From India, New Delhi

Mr. Srivastava

I checked the definition of Sexual harassment in the act, which is provided below.

n) “sexual harassment” includes any one or more of the following unwelcome acts or behavior (whether directly or by implication) namely:—
(i) physical contact and advances; or
(ii) a demand or request for sexual favours; or
(iii) making sexually coloured remarks; or
(iv) showing pornography; or
(v) any other unwelcome physical, verbal or non-verbal conduct of sexual nature;

The last item, unwelcome physical, verbal or non-verbal conduct, I think will cover the case specified in the Original Post. Therefore, it can definitely be taken up by the ICC. In alternate, the management can file a FIR on their own initiative. If they don't take any action or just give a weak response like a warning letter, they will be in problem later.

The other reason for this to be taken up by ICC is that most female employees are uncomfortable with the police involvement due to their desire for privacy and social norms.

About the punishment, I have seen ICC recommending the punishment and the quantum of the same. The management asks for it, so that they are not accused of being partial or of favouritism. It helps them defend their action in a court.

Please explain why you think the ICC can not recommend the punishment

From India, Mumbai
Suresh Rathi

The incident should be reported to the police by lodging an FIR
From India, Delhi

Dear Mr Saswata Banerjee,

With due regards to your acumen, firstly I shall appreciate your efforts to glance over the definition given in Section 2(n) of SHWW (PPR) Act 2013, however I shall respectfully clarify that provisions of the Act are not matter of opinion but of legal construction and jurisdiction conferred by the Act on IC and the Employer. I shall dwell upon your points serially.

2. Your opinion is not sustainable because the narrated incident does not fall in category of Section 2(n)(v) viz "any other unwelcome physical, verbal or non-verbal conduct of sexual nature" for the reason that in the reported case there was no physical or verbal conduct. The 'non verbal' conduct should be of sexual nature i.e. it can be by way of gesture or showing of obscene material before the female person. In this case there was neither any gesture nor any obscene material shown to the female before her eyes. Hence the narrated incident is definitely not covered under Section 2(n)(v) and I would reiterate that an IC has no role in it. As already stated the matter comes under scope of Section 354C of IPC 1860 under which a report can be made either by the Employer or by the female victim.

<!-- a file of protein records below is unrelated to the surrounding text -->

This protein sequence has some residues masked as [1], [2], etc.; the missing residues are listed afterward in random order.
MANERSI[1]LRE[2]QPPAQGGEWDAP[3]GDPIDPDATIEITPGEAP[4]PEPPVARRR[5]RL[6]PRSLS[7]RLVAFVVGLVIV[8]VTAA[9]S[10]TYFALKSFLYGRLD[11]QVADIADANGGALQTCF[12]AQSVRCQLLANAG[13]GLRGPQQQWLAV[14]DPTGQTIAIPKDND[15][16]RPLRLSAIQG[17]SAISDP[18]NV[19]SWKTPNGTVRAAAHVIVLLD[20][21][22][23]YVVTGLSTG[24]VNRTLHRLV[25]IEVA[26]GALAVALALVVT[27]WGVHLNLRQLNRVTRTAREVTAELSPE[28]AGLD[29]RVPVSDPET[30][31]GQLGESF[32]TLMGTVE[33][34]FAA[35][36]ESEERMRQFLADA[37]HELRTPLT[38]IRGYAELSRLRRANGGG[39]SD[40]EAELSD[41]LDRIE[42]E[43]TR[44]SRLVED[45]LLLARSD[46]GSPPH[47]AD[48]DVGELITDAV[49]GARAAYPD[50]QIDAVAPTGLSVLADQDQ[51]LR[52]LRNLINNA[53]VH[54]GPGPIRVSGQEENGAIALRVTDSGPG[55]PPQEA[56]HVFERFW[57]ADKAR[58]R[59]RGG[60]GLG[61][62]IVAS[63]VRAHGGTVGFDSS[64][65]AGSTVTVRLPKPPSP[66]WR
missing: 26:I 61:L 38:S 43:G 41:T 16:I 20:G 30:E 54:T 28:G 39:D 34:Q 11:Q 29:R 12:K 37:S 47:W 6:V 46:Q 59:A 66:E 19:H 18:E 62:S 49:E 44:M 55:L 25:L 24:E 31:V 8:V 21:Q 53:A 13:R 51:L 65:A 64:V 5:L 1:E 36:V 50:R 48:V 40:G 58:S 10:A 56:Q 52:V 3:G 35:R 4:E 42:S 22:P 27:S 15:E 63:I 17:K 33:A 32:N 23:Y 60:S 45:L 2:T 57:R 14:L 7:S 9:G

2. With regard to quantum of punishment, the Act does not empower the IC to recommend quantum of punishment. Your opinion or example of past cases is against the statutory provision, and it will be totally illegal for an IC to recommend quantum of punishment. If it does so, it is assailable in court of law.

If you wish to have any other clarification, you are cordially invited to contact me at my mobile number or email. I shall be happy to provide the correct legal position in this regard.

With kind regards,
Chandramani Lal Srivastava
Master Consultant - Subject Expert on POSH
Mobile - 9315516083

New Delhi/20.07.2022/10:07 pm

From India, New Delhi

With due respect to all who opined, I want to bring to your notice that various High Courts have delivered judgements that even staring at a woman is sexual harassment. Peeping is greater than that.

Dineshji, it is ok to say that employer should plug in all ways so that noone gets a chance to do so. Sir, it is not possible. Perpetrators find new ways. Just because in a crowd a girl is struggling to go out, no one gets a right to touch her, until the girl calls for help. Similarly, just because there is a place to peep in does not mean one gets a right to peep in. It is not gentlemanly. He must be punished. Warning or more depends on so many other considerations.

One cardinal principle is : "It is not what the perpetrator intends, it is what the woman feels that is important." Such situations should be handled skillfully.

Vibhakar Ramtirthkar.

From India, Pune